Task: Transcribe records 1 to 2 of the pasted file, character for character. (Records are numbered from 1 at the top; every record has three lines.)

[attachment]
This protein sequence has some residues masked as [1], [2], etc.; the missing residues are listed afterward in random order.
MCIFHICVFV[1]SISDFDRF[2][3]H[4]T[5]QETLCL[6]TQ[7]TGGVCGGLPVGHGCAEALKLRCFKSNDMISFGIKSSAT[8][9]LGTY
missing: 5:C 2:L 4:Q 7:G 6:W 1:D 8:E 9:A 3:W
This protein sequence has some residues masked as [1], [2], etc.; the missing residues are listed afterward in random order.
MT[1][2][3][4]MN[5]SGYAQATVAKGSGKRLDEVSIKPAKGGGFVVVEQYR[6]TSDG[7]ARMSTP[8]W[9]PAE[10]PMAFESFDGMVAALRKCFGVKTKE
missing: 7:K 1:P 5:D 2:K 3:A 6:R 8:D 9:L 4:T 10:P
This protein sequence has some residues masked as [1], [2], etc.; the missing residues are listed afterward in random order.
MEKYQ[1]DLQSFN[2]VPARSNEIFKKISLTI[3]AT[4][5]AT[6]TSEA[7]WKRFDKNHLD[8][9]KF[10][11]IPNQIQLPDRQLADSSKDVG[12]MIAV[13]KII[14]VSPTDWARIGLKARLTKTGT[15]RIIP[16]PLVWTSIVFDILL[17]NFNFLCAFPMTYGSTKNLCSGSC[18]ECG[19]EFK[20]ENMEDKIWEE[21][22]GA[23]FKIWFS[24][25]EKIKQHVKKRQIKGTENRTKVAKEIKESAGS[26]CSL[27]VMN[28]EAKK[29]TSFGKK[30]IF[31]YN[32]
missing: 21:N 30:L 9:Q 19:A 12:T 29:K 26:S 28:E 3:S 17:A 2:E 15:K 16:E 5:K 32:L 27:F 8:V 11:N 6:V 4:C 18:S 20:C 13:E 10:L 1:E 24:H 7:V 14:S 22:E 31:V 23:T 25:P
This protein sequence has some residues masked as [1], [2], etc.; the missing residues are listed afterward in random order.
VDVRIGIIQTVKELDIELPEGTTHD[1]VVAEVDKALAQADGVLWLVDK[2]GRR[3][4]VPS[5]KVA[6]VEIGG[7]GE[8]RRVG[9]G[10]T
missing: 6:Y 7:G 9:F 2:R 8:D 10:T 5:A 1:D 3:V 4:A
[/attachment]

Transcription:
This protein sequence has some residues masked as [1], [2], etc.; the missing residues are listed afterward in random order.
MCIFHICVFV[1]SISDFDRF[2][3]H[4]T[5]QETLCL[6]TQ[7]TGGVCGGLPVGHGCAEALKLRCFKSNDMISFGIKSSAT[8][9]LGTY
missing: 5:C 2:L 4:Q 7:G 6:W 1:D 8:E 9:A 3:W
This protein sequence has some residues masked as [1], [2], etc.; the missing residues are listed afterward in random order.
MT[1][2][3][4]MN[5]SGYAQATVAKGSGKRLDEVSIKPAKGGGFVVVEQYR[6]TSDG[7]ARMSTP[8]W[9]PAE[10]PMAFESFDGMVAALRKCFGVKTKE
missing: 7:K 1:P 5:D 2:K 3:A 6:R 8:D 9:L 4:T 10:P